The Associated Press reported late on Saturday that former Florida Gov. Jeb Bush had dropped out of the 2016 GOP presidential race, following disappointing numbers in the South Carolina Republican primary this weekend. Official numbers out of the Palmetto State showed the former governor with just over 8 percent support on Saturday night, placing Bush at the bottom of the GOP pack, just ahead of former rival Ben Carson, who came in at just under 7 percent. According to the news outlet, Bush stated that he was "proud" of the campaign he had run.

"The people of Iowa and New Hampshire and South Carolina have spoken and I really respect their decision," Bush told a crowd of supporters, becoming visibly emotional, according to CNN reporters. "So tonight I am suspending my campaign."

In response to the news, former senior Obama advisor David Axelrod took to Twitter to voice his own thoughts on the decision. "@jebbush didn't fit the angry mood of this primary season," Axelrod wrote. "It is a hard, challenging thing to run for POTUS. I don't agree [with] @JebBush on things, but he is a decent and honorable man."

Going into South Carolina, Bush carried around 10.7 percent of the GOP vote in most major polls, according to a Real Clear Politics average, ahead of both Carson and Ohio Gov. John Kasich, who held 6.8 and 9 percent respectively. However, Bush still trailed the pack on the national front, heading into the weekend with just 5.4 percent overall.

It was those dismal numbers that may have acted as the final straw on an already labored campaign. The New York Times on Saturday night bemoaned the fact that "no single candidacy this year fell so monumentally short of its original expectations" after kicking off the election season on such a high note.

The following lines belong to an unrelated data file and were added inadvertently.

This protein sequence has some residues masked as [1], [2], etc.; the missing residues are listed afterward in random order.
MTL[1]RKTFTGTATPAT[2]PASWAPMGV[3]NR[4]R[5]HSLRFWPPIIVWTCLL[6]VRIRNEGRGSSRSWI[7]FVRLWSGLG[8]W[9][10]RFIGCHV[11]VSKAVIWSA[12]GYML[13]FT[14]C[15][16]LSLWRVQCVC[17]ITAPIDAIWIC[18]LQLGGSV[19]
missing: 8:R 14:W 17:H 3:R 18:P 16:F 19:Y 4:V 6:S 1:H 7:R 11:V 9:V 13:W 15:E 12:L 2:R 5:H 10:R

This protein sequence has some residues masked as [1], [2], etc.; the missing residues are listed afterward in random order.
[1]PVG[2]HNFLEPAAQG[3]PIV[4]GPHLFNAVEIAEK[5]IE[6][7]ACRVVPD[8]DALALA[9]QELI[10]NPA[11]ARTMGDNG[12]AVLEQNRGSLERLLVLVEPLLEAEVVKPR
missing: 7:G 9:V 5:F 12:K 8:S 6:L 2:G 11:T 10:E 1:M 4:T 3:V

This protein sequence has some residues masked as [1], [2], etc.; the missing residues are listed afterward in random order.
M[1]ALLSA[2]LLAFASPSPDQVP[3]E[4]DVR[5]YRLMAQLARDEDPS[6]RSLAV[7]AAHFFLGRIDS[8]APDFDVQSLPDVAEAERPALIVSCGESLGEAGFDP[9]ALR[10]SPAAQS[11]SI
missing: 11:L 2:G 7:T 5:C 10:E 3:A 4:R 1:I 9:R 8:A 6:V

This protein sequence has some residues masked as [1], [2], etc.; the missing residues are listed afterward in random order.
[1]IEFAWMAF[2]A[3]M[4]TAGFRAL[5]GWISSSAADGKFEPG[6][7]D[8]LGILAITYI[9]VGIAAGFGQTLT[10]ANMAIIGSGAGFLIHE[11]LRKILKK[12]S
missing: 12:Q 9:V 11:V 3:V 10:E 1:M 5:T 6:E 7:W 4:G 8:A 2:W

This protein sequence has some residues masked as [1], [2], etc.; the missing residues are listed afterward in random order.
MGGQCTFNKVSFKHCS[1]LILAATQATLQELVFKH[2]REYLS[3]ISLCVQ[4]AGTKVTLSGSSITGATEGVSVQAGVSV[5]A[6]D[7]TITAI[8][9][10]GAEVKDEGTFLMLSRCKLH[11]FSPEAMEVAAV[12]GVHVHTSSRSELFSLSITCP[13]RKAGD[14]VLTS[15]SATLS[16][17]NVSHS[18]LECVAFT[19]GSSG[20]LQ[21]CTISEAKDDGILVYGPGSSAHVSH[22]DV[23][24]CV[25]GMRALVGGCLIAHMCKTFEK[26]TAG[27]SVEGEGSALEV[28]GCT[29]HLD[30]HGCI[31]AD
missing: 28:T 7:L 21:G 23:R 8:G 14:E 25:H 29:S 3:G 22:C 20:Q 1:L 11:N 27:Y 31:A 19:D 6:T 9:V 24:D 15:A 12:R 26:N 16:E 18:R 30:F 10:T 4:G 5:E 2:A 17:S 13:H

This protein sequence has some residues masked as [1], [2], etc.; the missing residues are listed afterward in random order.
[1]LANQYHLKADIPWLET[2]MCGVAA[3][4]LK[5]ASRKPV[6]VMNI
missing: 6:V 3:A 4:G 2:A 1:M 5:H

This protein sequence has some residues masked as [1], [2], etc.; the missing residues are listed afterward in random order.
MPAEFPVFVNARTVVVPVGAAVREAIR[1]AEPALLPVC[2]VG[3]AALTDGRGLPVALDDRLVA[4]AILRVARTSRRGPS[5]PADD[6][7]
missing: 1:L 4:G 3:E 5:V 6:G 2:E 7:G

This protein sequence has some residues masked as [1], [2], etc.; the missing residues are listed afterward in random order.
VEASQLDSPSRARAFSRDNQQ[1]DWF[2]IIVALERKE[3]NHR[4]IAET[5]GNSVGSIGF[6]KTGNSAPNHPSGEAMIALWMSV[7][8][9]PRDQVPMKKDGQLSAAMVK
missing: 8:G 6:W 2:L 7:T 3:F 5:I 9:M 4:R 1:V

Certainly, front-runner Donald Trump's elevated attacks in recent weeks did nothing to help Bush's floundering numbers. At the last GOP primary debate in Greenville, South Carolina on Feb. 13, Trump upped the ante even further, shouting degradations at Bush and pinning him to what Trump claimed was brother George W. Bush's failed legacy. "The World Trade Center came down during the reign of George Bush," Trump scolded.

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LAS VEGAS, NV - DECEMBER 15: Republican presidential candidates Donald Trump (L) and Jeb Bush (R) repond to each other as U.S. Sen. Ted Cruz (R-TX) listens during the CNN Republican presidential debate on December 15, 2015 in Las Vegas, Nevada. This is the last GOP debate of the year, with U.S. Sen. Ted Cruz (R-TX) gaining in the polls in Iowa and other early voting states and Donald Trump rising in national polls. (Photo by Justin Sullivan/Getty Images)

In response, Bush had decried Trump's remarks, refusing to distance himself from the topic. "I’m sick and tired of him going after my family," Bush lamented. "My dad is the greatest man alive, in my mind, [and] my mom is the strongest woman I know." Trump lashed back, joking, "She should be running."

Bush never seemed to improve after that brutal collision, despite the fact that his numbers rose marginally over the following days.

On Saturday, fellow Florida stalwart Marco Rubio, who was once Bush's protege and who surprisingly overtook the former governor in both poll numbers and endorsements as the 2016 campaign progressed, spoke to a crowd of his own supporters, thanking them for his narrow, second-place lead over rival Texas Sen. Ted Cruz, and congratulating Bush on his hard-fought efforts. "I have an incredible affection and admiration, not just for Governor Bush, but for his family and their service to this country," Rubio stated. "Jeb Bush has many things to be proud of."